I decided to practice website scraping a bit and as a bonus to try to create an ICS vCalendar file from the scraped data. The result is basically for my own use, but available for everybody (Download link of the generated calendar). The caveat is that if KAVA decides to change the layout the code wouldn’t work anymore, so be warned that the calendar may be broken then for a while.
The showtimes don’t change that much, so it’s safe to set the update period to once per week. Set the subscription to the address
KAVA has changed their site’s layout and the code is not functional any longer. Take a peek at the website scraper code and hack on!
The interactive sound waves builder was presented at the Helsinki Hacklab stand at WÄRK:fest, a DIY/Hacker/Culture -festival. The system consists of a small table, webcam and Max/MSP/Jitter process. Visitors were able to manipulate the sound waves by (re)arranging colorful objects on the table.
The table was simultaneously scanned in two dimensions, and the extracted data was used to create the sound waves, pitches and amplitudes for the oscillators. Besides the musical piece the rearrangement of the colorful objects created a transforming visual piece.
The three pieces of Sounds of Calligraphy playlist are the continuation from the Sarana performance at the opening of Viiva & Viiru calligraphy group exhibition in Helsinki, Finland. The pieces are based on a real time process that analyzes the images in three color channels, and some of the oscillator sound waves are derived from the image properties too. The process has 128 oscillators and filters per channel, and they are positioned to the stereo panorama to exactly follow the figures. The resulting music is thus a true voyage across the image.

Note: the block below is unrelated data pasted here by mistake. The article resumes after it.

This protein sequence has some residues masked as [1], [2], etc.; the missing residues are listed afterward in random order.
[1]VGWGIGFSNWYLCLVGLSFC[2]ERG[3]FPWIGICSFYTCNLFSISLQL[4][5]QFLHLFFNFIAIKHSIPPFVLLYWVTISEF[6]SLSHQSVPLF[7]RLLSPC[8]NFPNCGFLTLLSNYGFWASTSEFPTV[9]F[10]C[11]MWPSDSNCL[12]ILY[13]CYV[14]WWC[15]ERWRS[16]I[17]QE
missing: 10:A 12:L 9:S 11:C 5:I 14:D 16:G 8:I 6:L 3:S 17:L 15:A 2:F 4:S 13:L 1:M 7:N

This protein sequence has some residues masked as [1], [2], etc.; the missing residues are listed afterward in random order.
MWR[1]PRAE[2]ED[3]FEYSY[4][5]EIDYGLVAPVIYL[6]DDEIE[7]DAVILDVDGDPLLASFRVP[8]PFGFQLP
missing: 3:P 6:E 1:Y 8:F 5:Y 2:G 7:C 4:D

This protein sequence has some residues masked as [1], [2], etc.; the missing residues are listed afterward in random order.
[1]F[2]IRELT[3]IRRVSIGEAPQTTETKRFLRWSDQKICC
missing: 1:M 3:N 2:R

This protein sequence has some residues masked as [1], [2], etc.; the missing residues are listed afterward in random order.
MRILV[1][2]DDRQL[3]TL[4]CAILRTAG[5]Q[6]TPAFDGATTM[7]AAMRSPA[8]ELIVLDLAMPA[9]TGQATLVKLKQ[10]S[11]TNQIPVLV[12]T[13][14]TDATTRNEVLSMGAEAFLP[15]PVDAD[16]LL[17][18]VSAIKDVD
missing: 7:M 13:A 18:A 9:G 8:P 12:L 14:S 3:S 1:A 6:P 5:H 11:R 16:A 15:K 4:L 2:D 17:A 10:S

The sonification process was realized with Max/MSP/Jitter. A very warm thanks to the Viiva & Viiru group for their openness to the abstract.
A mechatronic art decoration for Aortta Party by Hytky. Max/MSP listened for a beat and triggered Arduino, which in turn controlled an electric motor. The motor had a rod attached to it, and a cardboard heart was taped to the tip of the rod. The position of the rod was monitored with a hall sensor. Heart struck against a thin veil, which was illuminated with red light from behind.
Video: Oskari Niitamo.
AMBIENT² interprets the sound landscape of Harakka island in Helsinki into music into another language through a computer-abled generative process. We are born into a sound landscape to which we get used to through our lives and we take it as the familiar foundation, compared to which everything is strange and peculiar. It is about interpretation. When the same sound landscape is repeated as music something weird and unexpected is revealed. Video of the interactive sound installation.
Music created by the AMBIENT² does not strive to fit its tones into any existing note system. It re-creates the frequencies of the source material by synthetic instruments as a spectral musical application. The final result is a musical work which never quite exactly repeats itself. The composer is the observed space which creates its own tonal system. The music thus created is not aleatory but determined by its own rules.
The basic form of the music is defined by ambient aesthetics, and in this case ambient sound creates the ambient music and the borders of music and the world are seamlessly intertwined.